I have been given the following question as part of a college assignment. Due to the module being very short, we are using only a subset of Haskell, without any of the syntactic sugar or idiomatic shortcuts....I must write:

append xs ys : The list formed by joining the lists xs and ys, in that order

append (5:8:3:[]) (4:7:[]) => 5:8:3:4:7:[]

I understand the concept of how foldr works, but I am only starting off in Functional programming. I managed to write the following working solution (hidden for the benefit of others in my class...) :

append = \xs -> \ys -> foldr (\x -> \y -> x:y) ys xs

However, I just can't for the life of me, explain what the hell is going on!? I wrote it by just fiddling around in the interpreter, for example, the following line :

foldr (\x -> \y -> x:y) [] (2:3:4:[])

which returned [2:3:4] , which led me to try,

foldr (\x -> \y -> x:y) (2:3:4:[]) (5:6:7:[])

which returned [5,6,7,2,3,4]

so I worked it out from there. I came to the correct solution through guess work and a bit of luck...

I am working from the following definition of foldr:

foldr = \f -> \s -> \xs -> if null xs then
                              f (head xs) (foldr f s (tail xs) )

Can someone baby step me through my correct solution? I can't seem to get it....I already have scoured the web, and also read a bunch of SE threads, such as How foldr works

3 Answers 3


Folds over lists consist of three elements - the list to fold over, some accumulator function f and an initial value.

They transform the list a:b:c:[] into (a f (b f (c f init))) where init is the initial element i.e. they replace the cons constructor : with your accumulator function and the empty list [] with your supplied initial value.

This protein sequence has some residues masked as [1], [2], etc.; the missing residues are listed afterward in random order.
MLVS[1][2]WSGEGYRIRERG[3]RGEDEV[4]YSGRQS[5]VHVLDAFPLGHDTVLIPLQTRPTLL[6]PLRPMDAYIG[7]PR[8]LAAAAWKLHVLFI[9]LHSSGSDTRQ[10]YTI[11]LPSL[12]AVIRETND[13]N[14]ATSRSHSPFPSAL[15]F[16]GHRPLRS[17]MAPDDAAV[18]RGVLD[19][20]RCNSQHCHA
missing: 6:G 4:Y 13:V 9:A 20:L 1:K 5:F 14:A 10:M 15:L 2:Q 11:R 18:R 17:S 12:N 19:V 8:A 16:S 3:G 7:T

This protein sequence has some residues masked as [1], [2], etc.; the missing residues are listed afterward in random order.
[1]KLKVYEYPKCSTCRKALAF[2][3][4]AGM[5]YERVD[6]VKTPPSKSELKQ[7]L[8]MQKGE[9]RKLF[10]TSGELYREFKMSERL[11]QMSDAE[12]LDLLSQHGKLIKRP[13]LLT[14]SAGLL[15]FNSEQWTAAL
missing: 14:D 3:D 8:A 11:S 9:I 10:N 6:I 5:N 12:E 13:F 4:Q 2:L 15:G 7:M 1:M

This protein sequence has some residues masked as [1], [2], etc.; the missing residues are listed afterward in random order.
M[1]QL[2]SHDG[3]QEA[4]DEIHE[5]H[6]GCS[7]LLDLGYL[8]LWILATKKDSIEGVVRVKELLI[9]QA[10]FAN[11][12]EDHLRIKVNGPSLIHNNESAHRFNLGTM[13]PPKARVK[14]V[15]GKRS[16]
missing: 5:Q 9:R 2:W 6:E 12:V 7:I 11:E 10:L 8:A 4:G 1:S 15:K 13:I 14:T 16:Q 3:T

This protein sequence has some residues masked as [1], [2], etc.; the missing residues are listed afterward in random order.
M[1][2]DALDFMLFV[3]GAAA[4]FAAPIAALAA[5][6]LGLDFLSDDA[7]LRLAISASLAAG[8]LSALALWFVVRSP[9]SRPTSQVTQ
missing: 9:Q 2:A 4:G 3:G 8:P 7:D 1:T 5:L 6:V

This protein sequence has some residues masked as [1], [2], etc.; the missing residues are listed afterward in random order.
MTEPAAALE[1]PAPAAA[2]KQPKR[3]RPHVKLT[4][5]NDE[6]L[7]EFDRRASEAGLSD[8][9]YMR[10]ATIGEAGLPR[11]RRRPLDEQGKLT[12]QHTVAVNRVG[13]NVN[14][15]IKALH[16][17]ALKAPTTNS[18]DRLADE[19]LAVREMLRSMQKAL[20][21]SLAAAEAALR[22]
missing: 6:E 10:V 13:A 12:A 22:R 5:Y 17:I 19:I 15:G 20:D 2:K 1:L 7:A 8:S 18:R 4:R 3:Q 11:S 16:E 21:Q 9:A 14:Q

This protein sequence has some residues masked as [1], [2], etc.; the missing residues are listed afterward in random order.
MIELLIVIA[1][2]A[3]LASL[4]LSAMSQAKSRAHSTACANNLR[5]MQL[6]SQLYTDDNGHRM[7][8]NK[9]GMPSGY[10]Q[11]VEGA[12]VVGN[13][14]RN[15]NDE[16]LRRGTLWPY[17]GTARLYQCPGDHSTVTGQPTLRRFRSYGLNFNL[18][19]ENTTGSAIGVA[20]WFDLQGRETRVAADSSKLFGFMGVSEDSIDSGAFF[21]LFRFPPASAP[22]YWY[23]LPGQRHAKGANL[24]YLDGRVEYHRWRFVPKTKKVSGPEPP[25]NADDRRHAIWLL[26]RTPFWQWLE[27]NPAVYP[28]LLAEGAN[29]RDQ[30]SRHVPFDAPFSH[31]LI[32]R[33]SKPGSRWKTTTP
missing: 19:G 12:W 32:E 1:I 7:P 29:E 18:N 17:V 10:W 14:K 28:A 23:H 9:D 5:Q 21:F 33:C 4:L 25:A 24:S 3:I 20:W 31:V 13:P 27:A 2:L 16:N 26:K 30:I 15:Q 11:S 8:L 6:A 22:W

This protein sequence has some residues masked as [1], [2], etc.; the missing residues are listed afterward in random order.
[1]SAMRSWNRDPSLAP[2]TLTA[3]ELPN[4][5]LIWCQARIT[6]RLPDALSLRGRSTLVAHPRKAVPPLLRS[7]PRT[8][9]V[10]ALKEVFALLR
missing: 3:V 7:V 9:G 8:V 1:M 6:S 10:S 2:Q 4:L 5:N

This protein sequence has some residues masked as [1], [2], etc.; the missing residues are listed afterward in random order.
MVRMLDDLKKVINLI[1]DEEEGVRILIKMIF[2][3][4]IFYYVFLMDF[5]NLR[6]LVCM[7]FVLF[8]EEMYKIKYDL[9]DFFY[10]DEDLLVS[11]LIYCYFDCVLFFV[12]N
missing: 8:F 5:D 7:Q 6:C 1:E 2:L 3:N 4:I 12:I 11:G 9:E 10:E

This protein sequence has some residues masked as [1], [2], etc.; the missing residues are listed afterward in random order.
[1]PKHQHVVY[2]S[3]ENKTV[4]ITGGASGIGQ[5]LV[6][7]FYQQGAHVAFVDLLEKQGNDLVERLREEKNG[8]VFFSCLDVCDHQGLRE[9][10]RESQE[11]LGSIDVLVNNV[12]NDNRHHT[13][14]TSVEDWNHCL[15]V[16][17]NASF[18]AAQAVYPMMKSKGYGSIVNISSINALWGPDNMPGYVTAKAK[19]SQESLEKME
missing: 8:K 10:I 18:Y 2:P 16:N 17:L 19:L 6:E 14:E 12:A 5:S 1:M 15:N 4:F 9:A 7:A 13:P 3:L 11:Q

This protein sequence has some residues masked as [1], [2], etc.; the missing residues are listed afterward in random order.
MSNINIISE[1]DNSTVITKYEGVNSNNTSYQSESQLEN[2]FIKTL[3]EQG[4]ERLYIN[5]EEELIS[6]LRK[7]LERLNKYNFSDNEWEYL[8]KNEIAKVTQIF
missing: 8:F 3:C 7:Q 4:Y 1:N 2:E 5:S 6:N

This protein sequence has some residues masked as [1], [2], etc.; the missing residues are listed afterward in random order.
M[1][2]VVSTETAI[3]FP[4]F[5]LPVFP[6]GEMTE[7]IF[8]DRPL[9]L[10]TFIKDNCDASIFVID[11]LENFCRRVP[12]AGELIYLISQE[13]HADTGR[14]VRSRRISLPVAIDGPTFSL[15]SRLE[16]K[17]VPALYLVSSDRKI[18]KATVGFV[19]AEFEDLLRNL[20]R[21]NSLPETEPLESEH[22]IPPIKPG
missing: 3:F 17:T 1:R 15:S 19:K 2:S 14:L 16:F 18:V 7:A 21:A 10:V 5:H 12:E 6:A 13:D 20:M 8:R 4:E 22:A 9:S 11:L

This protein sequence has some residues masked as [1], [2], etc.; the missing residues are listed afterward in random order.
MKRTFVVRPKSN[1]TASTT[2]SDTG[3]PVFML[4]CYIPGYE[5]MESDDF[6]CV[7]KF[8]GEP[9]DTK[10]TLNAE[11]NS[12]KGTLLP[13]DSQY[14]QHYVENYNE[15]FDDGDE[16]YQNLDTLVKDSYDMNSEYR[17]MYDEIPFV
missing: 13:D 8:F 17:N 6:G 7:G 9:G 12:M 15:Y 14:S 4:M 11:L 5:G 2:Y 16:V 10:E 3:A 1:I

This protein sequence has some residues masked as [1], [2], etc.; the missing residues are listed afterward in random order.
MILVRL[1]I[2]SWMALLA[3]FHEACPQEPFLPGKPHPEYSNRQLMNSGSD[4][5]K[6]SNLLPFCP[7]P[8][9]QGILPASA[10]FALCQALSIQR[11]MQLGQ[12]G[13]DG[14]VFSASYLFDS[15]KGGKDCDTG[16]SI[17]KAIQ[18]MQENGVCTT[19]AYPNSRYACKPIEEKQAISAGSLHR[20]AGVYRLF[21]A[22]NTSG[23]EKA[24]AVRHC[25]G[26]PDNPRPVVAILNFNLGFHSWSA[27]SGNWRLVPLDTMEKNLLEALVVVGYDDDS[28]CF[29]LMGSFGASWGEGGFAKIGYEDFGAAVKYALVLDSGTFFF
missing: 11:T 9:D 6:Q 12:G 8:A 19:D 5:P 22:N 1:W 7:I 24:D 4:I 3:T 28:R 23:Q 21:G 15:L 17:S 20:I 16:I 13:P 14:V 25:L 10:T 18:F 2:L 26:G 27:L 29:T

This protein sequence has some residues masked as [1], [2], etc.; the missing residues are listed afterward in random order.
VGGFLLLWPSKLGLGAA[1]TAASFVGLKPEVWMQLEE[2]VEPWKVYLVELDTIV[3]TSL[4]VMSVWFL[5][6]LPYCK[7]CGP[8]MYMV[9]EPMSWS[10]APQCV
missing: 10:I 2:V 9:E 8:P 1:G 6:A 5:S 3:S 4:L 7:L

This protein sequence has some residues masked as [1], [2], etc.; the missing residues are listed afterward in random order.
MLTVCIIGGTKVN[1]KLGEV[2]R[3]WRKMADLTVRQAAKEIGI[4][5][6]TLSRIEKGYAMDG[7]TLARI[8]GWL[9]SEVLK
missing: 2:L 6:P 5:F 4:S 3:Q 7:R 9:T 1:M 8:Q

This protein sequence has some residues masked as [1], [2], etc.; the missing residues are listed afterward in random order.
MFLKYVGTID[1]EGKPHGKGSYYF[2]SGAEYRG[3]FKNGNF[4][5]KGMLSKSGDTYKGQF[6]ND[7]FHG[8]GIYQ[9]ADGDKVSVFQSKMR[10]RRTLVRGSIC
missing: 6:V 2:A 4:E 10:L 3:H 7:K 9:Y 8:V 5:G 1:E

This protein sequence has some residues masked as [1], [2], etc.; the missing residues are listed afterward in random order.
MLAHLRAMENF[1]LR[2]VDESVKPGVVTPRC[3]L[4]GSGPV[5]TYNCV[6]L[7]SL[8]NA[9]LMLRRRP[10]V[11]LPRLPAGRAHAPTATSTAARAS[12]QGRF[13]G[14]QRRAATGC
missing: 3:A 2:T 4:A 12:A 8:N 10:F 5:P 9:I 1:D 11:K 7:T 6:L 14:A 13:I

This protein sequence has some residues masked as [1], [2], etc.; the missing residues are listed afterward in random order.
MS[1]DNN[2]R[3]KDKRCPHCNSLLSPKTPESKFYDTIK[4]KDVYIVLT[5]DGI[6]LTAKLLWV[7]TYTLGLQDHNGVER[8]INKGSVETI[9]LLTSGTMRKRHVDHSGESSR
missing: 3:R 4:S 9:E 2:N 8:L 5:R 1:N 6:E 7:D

You can think of your append function as transforming the list x1:x2:..:xn into the list x1:x2:..:xn:ys for some given list ys. This can be done by simply using ys as the replacement for the empty list [] which terminates your xs list.

Your code can be written as

append xs ys = foldr (\x y -> x:y) ys xs

Your accumulator function f has the type a -> [a] -> [a] and is the same as the (:) function, so you could write it as

append xs ys = foldr (:) ys xs

If the first argument xs is the list x1:x2:...:xn then the result of append is the list x1:x2:...xn:ys as required.


First let's simplify your solution a bit to standard Haskell to make it easier to comprehend:

append = \xs -> \ys -> foldr (\x -> \y -> x:y) ys xs

can be written as

append xs ys = foldr (:) ys xs

because \x -> \y -> x : y is equivalent to \x -> y -> (:) x y which is equivalent to (:) (this is called η-reduction, here we applied it twice).

I assume you know how foldr works so let's have a look at this special case: Here foldr is specialized to type (a -> [a] -> [a]) -> [a] -> [a] -> [a]. The value that is accumulated during folding is of type [a], the same type as the list we're consuming. (This is probably what makes this a bit confusing.) We start with ys as the accumulated value. Then foldr processes elements of xs right-to-left, and at each step it prepends (using :) the currently inspected element to the currently accumulated value. So it starts by prepending the last element of xs in front of ys, then the second-to-last element of xs to that etc., finally building the whole xs prepended to ys.

(As another exercise for understanding folds, I suggest you to try to implement foldl just using foldr. Hover mouse over the following area for a hint.)

The accumulated/returned value produced by foldr needs to be a function.

  • +1 , this also helped me, and I will attempt your suggestion, thanks
    – lwm
    Commented Nov 4, 2012 at 17:57

append :: [a] -> [a] -> [a]

append = flip(foldr (:))

I try to explain foldr:

When we use foldr (:) [1,2,3] [4,5,6] without the flip

we take the second argument which is [4,5,6] the last element of the argument is 6, which we apply with the (:) to our first argument [1,2,3] which will then give us [6,1,2,3].

Next last element is 5, which we will do the same operation on, that gives us [5,6,1,2,3].

Lastly we end up with [4,5,6,1,2,3], which isn't the right order only if we swap position of arguments [1,2,3] with [4,5,6] this we do by using flip(foldr (:)), which will give us the right order of arguments

and results in [1,2,3,4,5,6]

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